Insightful and spiritual thoughts on everyday life related to the natural world, accompanied by photographs and artwork by the author.
Sunday, April 11, 2010
Wet, Wierd, & Wonderful
Cher-ib-it...cher-ib-it...cher-ib-it rings through the woods - the song of the little Pacific Tree frogs. Their scientific name means “deceptive locust” and I think that fits them well. Less vociferous, but also becoming more active, are Northern Red-legged frogs and several kinds of salamanders. To the curious and observant, fresh water ponds will reveal their wonders. Along shallow edges, among pond weeds and grass stems, clumps of clear jelly-like egg masses appear. The adult animals may or may not stay around, but their eggs and young require water to live and develop. These eggs are interesting to watch because, being clear, it is easy to see the young grow inside. Blending in with their surroundings, they are less likely to be seen and disturbed or destroyed.
The previous owners of our house in Texas had filled a small cement pond with soil and planted giant Elephant Ear plants. When I discovered this, I dug the plants up and moved them, filled the pond with water and enjoyed the new landscaping. Little did I know. One evening, new sounds drew us into the backyard and we discovered an amazing sight. A large crowd of toads perched around the edge of the pond and filled much of it. They had come to mate, filling the air with their songs and the water with strings of crystal eggs. Somehow, from who knows how far away, they had sensed this new source of water and traveled to it. Amazingly, nature always finds a way.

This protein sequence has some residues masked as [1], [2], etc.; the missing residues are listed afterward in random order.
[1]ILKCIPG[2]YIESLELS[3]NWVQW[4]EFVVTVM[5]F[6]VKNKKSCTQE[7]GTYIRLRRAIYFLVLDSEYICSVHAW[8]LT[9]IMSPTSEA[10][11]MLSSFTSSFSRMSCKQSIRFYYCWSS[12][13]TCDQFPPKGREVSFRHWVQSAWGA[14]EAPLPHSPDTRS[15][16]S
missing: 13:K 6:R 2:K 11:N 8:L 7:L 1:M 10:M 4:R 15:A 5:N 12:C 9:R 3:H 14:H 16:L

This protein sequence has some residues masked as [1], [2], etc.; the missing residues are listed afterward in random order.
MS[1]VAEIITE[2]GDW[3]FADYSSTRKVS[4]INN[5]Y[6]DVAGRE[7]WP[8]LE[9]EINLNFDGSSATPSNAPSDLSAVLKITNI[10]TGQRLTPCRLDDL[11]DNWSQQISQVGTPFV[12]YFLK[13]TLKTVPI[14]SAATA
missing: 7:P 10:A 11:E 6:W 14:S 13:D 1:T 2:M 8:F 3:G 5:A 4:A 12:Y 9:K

Working in the yard here in the summer, I come upon slug and snail eggs quite often. It took me some time to figure out what these hidden stashes of tiny marbles were that I found under rocks, slabs of bark, etc. At first, I childishly enjoyed popping them in my fingers. Then, I tried putting them in a jar and waiting for them to hatch, which they never did because I couldn’t duplicate the particular conditions they needed. The parent knows where to find these conditions though, and their numbers prove that they are more successful than not. As a gardener, I feel I am always battling slugs, but I have to admit that I have a grudging sort of respect for them. They’re like the Energizer Bunny - they just keep on goin’...
Lurking about are numerous types of garter snakes, which take a bad rap, but are quite harmless. Their young, born alive in August and September, are charmingly earthworm-sized. However, I will never forget the day I heard the most blood-curdling, high-pitched shriek I’ve ever heard. It sounded like a small animal in pain; I tried to picture what it might be as I raced toward it. The sound led me to the pond, where I got the shock of my life. The shriek came from a frog, of all things, that was firmly gripped in the mouth of a snake. I usually believe in letting nature take its course, but the sight was too much for me. Grabbing the snake behind the head, I pulled on the frog until it finally let go. I don’t know whether the frog lived or not, but I felt better.
All of these have lived on this earth far longer than we have, so you know they’re sturdy survivors. They all have a purpose here, even though we may not understand exactly what it is sometimes. As for the snakes - they also eat slugs.
How many are your works, O Lord!
In wisdom you made them all;
the earth is full of your creatures.
When you send your Spirit,
they are created,
and you renew the face of the earth. Psalm 104:24 & 30